So what is the best way to introduce a foreign setting that our protagonist is visiting for the first time? How can we best take advantage of a new and strange environment for our story in order to foreshadow dramatic events and set the scene for conflict?
For the sake of discussion, here are two short excerpts in illustration of this:
from ASK THE DEAD
The yellow rental jeep, with its light metal frame and canvas top, seems more appropriate for Disneyland than this rugged countryside. Heading south from the airport on the coastal road, the cliffs are on my left – the same side I'd better not forget to drive on – and the proximity of empty space is both terrifying and exhilarating. When the road curves, I'm so close to the edge that I can see the roots of the palm trees growing out of the rocky cliffs. Down below, the waves of the Atlantic crash onto black sand beaches, while up here the salt spray gently stings my face. I'm entranced by the sounds of cadence-lypso on the jeep's radio, a heady mixture of calypso, rhythms from Haiti and down home funk from the U.S. If only this were a vacation.from THE LAST MATRYOSHKA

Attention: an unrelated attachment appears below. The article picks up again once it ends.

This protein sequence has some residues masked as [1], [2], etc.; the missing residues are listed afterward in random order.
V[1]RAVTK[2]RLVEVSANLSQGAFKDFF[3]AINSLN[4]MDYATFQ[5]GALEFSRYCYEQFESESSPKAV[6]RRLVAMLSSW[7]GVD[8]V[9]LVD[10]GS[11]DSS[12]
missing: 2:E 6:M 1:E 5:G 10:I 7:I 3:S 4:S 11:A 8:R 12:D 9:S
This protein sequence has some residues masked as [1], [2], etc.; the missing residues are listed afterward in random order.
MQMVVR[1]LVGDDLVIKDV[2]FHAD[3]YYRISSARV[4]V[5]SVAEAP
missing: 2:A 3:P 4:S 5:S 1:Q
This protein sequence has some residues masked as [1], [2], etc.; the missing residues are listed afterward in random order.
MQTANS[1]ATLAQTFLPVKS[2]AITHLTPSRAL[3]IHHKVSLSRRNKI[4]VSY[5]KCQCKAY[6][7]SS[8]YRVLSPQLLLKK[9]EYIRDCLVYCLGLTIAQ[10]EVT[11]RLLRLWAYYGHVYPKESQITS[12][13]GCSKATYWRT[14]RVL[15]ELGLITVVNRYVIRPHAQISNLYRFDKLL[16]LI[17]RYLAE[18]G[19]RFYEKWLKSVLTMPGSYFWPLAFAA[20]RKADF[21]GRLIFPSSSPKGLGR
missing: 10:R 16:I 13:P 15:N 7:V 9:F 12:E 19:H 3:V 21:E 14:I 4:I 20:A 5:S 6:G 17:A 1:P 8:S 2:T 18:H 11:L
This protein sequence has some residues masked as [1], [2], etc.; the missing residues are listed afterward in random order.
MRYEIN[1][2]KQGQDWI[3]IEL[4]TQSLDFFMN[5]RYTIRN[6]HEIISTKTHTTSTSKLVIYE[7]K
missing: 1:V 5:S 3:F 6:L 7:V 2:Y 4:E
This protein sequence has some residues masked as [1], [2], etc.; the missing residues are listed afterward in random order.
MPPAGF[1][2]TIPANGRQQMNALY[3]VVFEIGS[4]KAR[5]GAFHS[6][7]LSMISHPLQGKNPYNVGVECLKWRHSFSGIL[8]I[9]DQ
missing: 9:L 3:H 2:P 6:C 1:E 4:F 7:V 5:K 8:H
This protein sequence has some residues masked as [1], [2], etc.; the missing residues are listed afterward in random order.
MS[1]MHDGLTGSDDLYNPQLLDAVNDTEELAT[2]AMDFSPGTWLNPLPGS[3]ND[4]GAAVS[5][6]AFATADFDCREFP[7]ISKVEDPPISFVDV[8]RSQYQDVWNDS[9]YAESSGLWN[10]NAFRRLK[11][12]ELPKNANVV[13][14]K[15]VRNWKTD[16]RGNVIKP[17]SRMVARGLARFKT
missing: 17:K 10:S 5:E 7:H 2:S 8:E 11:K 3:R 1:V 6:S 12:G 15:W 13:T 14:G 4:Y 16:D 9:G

Maybe it was the grime on the cab window, but the outskirts of Moscow seemed to project the persona of a crumbled empire, tired of keeping up appearances, with only the occasional Georgian mansion or gilded church dome breaking the monotony of socialist cement. Then, as we crossed the river and drove down Tverskaya Ulitsa into the city center, the wide sidewalks began to fill with people. Even at a distance I could see that many in the crowd out-dressed the most elegant Fifth Avenue shopper. As if on cue, the haze lifted, and I found myself in a sunlit, prosperous European-style city, bustling with energy.If you are a reader or writer of international suspense, please share your thoughts here!
Our creep slowed down to a crawl, and although the streets were so wide they made the Avenue of the Americas look like a hiking trail, I felt we were in danger of being spotted by the occupants of the BMW.